Now that you are highly convinced workout music is beneficial (and is proven by science) from pre- to post-workout, I will now share with you what I learned about choosing the correct workout music.​

1./ Get Your Heart Rate​

The speed of our heart beat is crucial to knowing the right workout music. Each of us have different rates so make sure you do it not only once. Try to do it once a day for seven days at approximately the same time.

To get your heart rate, place your index and middle fingers over your other hand’s wrist and find your pulse. With the help of a digital watch, count the times you felt your pulse move in ten seconds then multiply it by 6. That’s your heart rate per minute.

Knowing your heart rate also lets you know your target heart rate so that you will know if you need to exercise more or move less. American Heart Association suggests targeting from 50% to 85% of your maximum heart rate.

2./ Find the Right Beat​

Although this was not mentioned in the studies above, my scientific instincts tell me that the researchers considered the beat of music they let the participants listened to.

Dr. Karageorghis recommended different tempos for different exercise levels. For warming up, he prescribes songs that do not burn too much of our psychological energy. Slow tempos are ideal for this pace.

Because you already know your heart rate, it is now time to look for songs with a similar beat per minute or maybe slower.

Sample songs

Some songs you can listen to to set your mood are:

  • Crazy in love by Beyonce (99 BPM)
  • Semi-charmed life by Third Eye Blind (102 BPM)
  • Ready to Run by Dixie Chicks (99 BPM)

Once you have warmed up and ready to start the work out proper, find a song that’s about 5% more than your heart rate.

Sample songs​

Some songs to play in the background are:

  • Billy Joel’s Uptown Girl (129 BPM)
  • Rod Stewart’s Maggie May (129 BPM)
  • LMFAO’s Sexy and I know It (130 BPM)

The next step is to find a song whose tempo matches your work rate.

Sample songs​

Some of these songs may be:

  • Don’t Stop Til You Get Enough by Michael Jackson (119 BPM)
  • I’m Too Sexy by Right Said Fred (122 BPM)
  • Don’t Cha by Pussycat Dolls (120 BPM)

Other types of workout may also require different beats per minute.

3./ Connect with the Words​

Aside from the beat, the lyrics of the song is what keeps us going. There have been times I caught myself giving up then I played Destiny’s Child’s “Survivor,” and it got me going again.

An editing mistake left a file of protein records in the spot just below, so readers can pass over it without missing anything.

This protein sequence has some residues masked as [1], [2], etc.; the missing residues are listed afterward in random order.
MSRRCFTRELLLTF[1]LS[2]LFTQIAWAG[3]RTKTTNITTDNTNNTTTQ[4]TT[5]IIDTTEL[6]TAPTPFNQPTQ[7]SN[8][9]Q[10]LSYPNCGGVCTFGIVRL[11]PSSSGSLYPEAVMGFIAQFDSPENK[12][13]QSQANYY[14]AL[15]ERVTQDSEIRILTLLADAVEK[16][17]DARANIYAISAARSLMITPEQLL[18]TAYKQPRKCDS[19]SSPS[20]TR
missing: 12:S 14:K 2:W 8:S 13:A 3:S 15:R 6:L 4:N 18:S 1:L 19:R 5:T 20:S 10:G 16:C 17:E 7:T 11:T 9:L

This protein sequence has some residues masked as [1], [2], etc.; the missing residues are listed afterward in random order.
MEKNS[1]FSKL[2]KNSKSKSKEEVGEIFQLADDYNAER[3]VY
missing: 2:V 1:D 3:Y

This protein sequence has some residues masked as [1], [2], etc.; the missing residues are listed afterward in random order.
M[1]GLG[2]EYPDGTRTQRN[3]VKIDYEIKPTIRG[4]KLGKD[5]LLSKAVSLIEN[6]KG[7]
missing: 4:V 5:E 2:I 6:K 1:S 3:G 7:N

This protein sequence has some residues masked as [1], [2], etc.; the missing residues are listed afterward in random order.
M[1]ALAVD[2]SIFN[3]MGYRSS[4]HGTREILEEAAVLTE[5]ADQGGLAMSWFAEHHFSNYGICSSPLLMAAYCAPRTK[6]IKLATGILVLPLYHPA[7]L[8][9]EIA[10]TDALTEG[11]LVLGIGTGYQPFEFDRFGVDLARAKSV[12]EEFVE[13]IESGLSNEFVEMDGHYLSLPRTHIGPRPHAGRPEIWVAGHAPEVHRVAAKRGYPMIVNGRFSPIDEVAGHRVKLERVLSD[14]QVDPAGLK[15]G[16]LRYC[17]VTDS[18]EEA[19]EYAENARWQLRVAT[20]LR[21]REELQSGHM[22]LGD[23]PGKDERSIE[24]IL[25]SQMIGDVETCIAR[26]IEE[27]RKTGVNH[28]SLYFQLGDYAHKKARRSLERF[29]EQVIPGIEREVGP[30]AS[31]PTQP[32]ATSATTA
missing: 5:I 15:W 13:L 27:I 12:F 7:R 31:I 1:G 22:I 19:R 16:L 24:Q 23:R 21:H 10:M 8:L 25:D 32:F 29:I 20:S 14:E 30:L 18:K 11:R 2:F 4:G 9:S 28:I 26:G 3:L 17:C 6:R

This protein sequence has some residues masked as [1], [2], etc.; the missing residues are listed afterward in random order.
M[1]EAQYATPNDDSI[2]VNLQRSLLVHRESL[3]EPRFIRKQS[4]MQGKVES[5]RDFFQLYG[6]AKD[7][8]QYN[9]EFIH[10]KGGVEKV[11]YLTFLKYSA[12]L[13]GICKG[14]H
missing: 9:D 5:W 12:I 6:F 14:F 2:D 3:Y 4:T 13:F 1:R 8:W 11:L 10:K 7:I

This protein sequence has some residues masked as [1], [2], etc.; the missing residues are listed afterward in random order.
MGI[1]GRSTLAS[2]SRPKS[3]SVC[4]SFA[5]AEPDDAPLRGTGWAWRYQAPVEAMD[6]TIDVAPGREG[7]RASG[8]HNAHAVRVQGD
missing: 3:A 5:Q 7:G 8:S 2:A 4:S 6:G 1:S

The words to a song gives us images that can either stimulate our desire to go on or demotivate us from moving at all. For example, Meghan Trainor’s “All about that bass” may be a good workout song because of the 134 BPM tempo, but it’s lyrics may not be inspiring at all.

“Boys need a little more booty to hold at night” may not want you to lose weight in the end. You need something like “Don’t stop believing” message.

4./ Create Your Playlist​

Now that you have understood the prerequisites of choosing the best list of workout motivation music, it is time to create your own. has more list of workout-compatible music while you may search for lyrics online to help you pick the one that fits your motivation level.

Or you may simply play each song over your bluetooth soundbar and listen to the words yourself.


Build your playlist the way you build your muscles--planned, scientific, and constant. It should be designed from the beat that matches your heart rate to the lyrics that will inspire you to get going.

Does that mean that you will not get exhausted when you have the right workout music? No. You are human. You still have your limitations.

If you are planning to build your muscles but you get tired easily, motivation music may not be enough. You need supplements to help get you going.

But then again, supplementing may not be enough. You need tips about the proper routine and diet for that.

Look for review and tips site such as constructmuscles to help you get your dream body. And while on your way there, remember to take with you your playlist and make that workout music work out for you.​

Erin Taylor

Chief editor of YouthTune, a music adventurer. I love learning about music and audio devices, which I eventually share with others so that they too can go on exploring the melodious world of music.